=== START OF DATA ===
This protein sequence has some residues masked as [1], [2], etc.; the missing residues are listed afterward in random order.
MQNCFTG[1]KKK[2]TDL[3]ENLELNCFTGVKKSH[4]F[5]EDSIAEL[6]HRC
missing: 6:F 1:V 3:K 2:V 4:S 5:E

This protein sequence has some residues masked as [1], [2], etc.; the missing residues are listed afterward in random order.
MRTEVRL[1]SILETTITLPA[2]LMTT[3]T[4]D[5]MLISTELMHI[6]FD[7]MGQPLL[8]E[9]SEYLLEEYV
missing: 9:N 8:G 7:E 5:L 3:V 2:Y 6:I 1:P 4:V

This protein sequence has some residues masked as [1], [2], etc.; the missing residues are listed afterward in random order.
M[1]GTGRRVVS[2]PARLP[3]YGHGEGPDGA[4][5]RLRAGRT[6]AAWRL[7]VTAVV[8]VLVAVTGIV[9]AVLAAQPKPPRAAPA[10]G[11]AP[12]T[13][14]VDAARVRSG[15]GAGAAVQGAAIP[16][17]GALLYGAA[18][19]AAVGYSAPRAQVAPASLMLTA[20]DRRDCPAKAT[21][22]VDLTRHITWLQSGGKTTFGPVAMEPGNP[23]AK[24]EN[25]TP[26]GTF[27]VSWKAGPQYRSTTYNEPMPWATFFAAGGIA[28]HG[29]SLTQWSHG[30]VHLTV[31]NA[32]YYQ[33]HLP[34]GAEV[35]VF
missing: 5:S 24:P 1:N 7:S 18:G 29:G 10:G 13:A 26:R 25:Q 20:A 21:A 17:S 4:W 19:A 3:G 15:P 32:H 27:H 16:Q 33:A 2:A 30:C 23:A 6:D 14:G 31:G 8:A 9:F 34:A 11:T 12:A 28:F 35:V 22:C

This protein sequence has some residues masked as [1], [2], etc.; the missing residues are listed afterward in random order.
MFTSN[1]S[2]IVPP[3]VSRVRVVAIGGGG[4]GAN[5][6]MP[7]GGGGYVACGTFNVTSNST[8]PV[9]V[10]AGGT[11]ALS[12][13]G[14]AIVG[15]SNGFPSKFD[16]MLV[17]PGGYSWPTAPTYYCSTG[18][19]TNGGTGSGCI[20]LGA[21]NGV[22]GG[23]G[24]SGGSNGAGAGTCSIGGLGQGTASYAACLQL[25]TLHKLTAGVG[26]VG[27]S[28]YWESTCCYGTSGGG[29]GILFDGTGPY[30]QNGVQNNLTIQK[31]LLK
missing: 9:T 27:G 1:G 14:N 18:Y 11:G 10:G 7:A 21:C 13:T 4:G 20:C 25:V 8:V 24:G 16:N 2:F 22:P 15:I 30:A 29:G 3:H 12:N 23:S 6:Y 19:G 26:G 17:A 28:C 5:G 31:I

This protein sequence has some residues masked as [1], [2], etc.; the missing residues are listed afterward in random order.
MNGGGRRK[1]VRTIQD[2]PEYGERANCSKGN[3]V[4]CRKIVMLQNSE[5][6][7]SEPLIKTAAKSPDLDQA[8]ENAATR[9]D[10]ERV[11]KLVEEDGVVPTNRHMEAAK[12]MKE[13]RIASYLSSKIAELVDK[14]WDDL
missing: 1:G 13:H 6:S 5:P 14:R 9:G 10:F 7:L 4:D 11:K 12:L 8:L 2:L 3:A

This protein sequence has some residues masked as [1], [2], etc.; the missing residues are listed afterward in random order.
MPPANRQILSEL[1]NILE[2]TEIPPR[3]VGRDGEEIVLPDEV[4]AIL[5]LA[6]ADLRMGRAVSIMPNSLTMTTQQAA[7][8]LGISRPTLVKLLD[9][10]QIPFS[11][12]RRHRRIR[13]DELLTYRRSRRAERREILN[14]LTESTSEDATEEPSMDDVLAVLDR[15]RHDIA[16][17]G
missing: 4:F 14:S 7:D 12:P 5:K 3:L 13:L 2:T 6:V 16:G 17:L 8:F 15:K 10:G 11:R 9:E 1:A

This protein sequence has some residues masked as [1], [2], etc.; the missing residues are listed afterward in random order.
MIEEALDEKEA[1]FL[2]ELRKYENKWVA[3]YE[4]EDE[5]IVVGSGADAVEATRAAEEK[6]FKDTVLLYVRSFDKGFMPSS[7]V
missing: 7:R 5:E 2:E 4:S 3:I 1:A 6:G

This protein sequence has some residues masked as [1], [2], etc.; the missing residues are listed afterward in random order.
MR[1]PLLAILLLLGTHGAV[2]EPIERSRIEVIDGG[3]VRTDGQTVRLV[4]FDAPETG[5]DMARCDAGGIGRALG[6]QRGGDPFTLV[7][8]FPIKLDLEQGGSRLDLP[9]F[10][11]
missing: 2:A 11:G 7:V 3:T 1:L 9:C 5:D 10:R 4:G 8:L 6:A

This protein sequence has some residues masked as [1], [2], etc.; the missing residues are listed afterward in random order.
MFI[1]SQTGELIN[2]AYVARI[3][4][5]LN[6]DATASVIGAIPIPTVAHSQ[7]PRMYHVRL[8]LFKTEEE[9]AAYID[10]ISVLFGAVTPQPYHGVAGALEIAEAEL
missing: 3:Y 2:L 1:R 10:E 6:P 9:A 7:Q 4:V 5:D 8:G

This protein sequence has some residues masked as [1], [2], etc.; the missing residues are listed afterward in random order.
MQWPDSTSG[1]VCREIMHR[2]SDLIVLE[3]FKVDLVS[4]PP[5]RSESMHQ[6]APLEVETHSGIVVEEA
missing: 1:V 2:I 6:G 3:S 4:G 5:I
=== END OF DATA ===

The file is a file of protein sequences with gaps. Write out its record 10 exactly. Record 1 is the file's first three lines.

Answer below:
This protein sequence has some residues masked as [1], [2], etc.; the missing residues are listed afterward in random order.
MQWPDSTSG[1]VCREIMHR[2]SDLIVLE[3]FKVDLVS[4]PP[5]RSESMHQ[6]APLEVETHSGIVVEEA
missing: 1:V 2:I 6:G 3:S 4:G 5:I